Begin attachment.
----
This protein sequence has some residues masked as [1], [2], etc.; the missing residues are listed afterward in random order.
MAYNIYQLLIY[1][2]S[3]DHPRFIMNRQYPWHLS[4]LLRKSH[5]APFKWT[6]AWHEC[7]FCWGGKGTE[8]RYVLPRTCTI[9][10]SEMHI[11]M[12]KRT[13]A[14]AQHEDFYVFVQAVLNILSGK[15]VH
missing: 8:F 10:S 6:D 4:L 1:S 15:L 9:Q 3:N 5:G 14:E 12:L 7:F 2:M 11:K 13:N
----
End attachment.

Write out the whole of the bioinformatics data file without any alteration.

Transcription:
This protein sequence has some residues masked as [1], [2], etc.; the missing residues are listed afterward in random order.
MAYNIYQLLIY[1][2]S[3]DHPRFIMNRQYPWHLS[4]LLRKSH[5]APFKWT[6]AWHEC[7]FCWGGKGTE[8]RYVLPRTCTI[9][10]SEMHI[11]M[12]KRT[13]A[14]AQHEDFYVFVQAVLNILSGK[15]VH
missing: 8:F 10:S 6:D 4:L 1:S 15:L 9:Q 3:N 5:G 14:E 12:L 7:F 2:M 11:K 13:N